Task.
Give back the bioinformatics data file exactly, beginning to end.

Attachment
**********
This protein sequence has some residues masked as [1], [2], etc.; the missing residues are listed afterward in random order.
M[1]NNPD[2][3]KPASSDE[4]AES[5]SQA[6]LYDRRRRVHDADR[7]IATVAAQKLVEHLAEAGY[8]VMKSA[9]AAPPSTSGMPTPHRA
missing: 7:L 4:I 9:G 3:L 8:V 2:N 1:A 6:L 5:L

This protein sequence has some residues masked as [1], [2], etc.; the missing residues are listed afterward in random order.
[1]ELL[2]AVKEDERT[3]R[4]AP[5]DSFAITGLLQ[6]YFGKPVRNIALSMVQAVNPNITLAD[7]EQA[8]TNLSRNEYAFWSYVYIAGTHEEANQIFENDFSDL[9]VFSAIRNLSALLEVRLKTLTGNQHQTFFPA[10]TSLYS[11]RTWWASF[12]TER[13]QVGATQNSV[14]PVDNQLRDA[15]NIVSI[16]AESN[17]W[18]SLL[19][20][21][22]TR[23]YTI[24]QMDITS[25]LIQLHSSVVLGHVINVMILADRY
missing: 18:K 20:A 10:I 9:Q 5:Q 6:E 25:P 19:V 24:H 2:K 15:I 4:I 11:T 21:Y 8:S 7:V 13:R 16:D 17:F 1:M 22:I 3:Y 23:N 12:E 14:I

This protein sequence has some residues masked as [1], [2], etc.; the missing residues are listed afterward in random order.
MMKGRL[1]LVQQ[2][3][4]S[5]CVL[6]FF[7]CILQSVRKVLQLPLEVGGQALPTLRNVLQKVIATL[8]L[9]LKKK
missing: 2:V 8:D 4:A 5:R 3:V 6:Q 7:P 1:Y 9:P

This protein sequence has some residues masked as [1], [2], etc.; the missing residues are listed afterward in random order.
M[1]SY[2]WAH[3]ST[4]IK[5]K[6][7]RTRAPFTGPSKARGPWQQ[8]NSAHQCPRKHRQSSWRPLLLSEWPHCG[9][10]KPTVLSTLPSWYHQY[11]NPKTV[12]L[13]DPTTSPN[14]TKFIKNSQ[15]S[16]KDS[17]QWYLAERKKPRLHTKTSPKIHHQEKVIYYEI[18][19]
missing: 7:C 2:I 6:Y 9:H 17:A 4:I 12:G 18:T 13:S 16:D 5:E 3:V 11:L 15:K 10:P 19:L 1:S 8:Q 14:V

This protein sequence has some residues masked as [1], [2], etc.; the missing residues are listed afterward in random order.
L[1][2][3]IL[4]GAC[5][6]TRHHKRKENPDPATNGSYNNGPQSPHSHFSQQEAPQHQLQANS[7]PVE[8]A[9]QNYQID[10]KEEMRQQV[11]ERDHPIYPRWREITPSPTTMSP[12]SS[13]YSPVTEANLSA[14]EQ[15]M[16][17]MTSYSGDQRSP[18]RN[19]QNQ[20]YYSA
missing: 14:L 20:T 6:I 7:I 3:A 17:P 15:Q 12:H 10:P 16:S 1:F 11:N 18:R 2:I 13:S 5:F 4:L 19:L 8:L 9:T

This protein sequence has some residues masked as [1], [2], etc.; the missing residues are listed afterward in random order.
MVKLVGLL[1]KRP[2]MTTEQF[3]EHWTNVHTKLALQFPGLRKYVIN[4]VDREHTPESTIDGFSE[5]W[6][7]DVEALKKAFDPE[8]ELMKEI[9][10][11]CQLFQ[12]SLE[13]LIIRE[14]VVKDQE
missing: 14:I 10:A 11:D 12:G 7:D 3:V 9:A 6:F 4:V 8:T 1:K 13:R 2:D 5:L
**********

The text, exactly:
This protein sequence has some residues masked as [1], [2], etc.; the missing residues are listed afterward in random order.
M[1]NNPD[2][3]KPASSDE[4]AES[5]SQA[6]LYDRRRRVHDADR[7]IATVAAQKLVEHLAEAGY[8]VMKSA[9]AAPPSTSGMPTPHRA
missing: 7:L 4:I 9:G 3:L 8:V 2:N 1:A 6:L 5:L

This protein sequence has some residues masked as [1], [2], etc.; the missing residues are listed afterward in random order.
[1]ELL[2]AVKEDERT[3]R[4]AP[5]DSFAITGLLQ[6]YFGKPVRNIALSMVQAVNPNITLAD[7]EQA[8]TNLSRNEYAFWSYVYIAGTHEEANQIFENDFSDL[9]VFSAIRNLSALLEVRLKTLTGNQHQTFFPA[10]TSLYS[11]RTWWASF[12]TER[13]QVGATQNSV[14]PVDNQLRDA[15]NIVSI[16]AESN[17]W[18]SLL[19][20][21][22]TR[23]YTI[24]QMDITS[25]LIQLHSSVVLGHVINVMILADRY
missing: 18:K 20:A 10:I 9:Q 5:Q 6:E 25:P 19:V 24:H 2:K 15:I 4:I 11:T 21:Y 8:S 7:V 13:R 16:D 17:F 1:M 22:I 3:Y 23:N 12:E 14:I

This protein sequence has some residues masked as [1], [2], etc.; the missing residues are listed afterward in random order.
MMKGRL[1]LVQQ[2][3][4]S[5]CVL[6]FF[7]CILQSVRKVLQLPLEVGGQALPTLRNVLQKVIATL[8]L[9]LKKK
missing: 2:V 8:D 4:A 5:R 3:V 6:Q 7:P 1:Y 9:P

This protein sequence has some residues masked as [1], [2], etc.; the missing residues are listed afterward in random order.
M[1]SY[2]WAH[3]ST[4]IK[5]K[6][7]RTRAPFTGPSKARGPWQQ[8]NSAHQCPRKHRQSSWRPLLLSEWPHCG[9][10]KPTVLSTLPSWYHQY[11]NPKTV[12]L[13]DPTTSPN[14]TKFIKNSQ[15]S[16]KDS[17]QWYLAERKKPRLHTKTSPKIHHQEKVIYYEI[18][19]
missing: 7:C 2:I 6:Y 9:H 17:A 4:I 12:G 18:T 13:S 16:D 5:E 3:V 11:L 15:K 10:P 19:L 1:S 8:Q 14:V

This protein sequence has some residues masked as [1], [2], etc.; the missing residues are listed afterward in random order.
L[1][2][3]IL[4]GAC[5][6]TRHHKRKENPDPATNGSYNNGPQSPHSHFSQQEAPQHQLQANS[7]PVE[8]A[9]QNYQID[10]KEEMRQQV[11]ERDHPIYPRWREITPSPTTMSP[12]SS[13]YSPVTEANLSA[14]EQ[15]M[16][17]MTSYSGDQRSP[18]RN[19]QNQ[20]YYSA
missing: 14:L 20:T 6:I 7:I 3:A 17:P 15:Q 12:H 10:P 16:S 1:F 11:N 18:R 2:I 13:S 5:F 4:L 19:L 8:L 9:T

This protein sequence has some residues masked as [1], [2], etc.; the missing residues are listed afterward in random order.
MVKLVGLL[1]KRP[2]MTTEQF[3]EHWTNVHTKLALQFPGLRKYVIN[4]VDREHTPESTIDGFSE[5]W[6][7]DVEALKKAFDPE[8]ELMKEI[9][10][11]CQLFQ[12]SLE[13]LIIRE[14]VVKDQE
missing: 14:I 10:A 11:D 12:G 7:D 3:V 9:A 6:F 4:V 8:T 1:K 13:R 2:D 5:L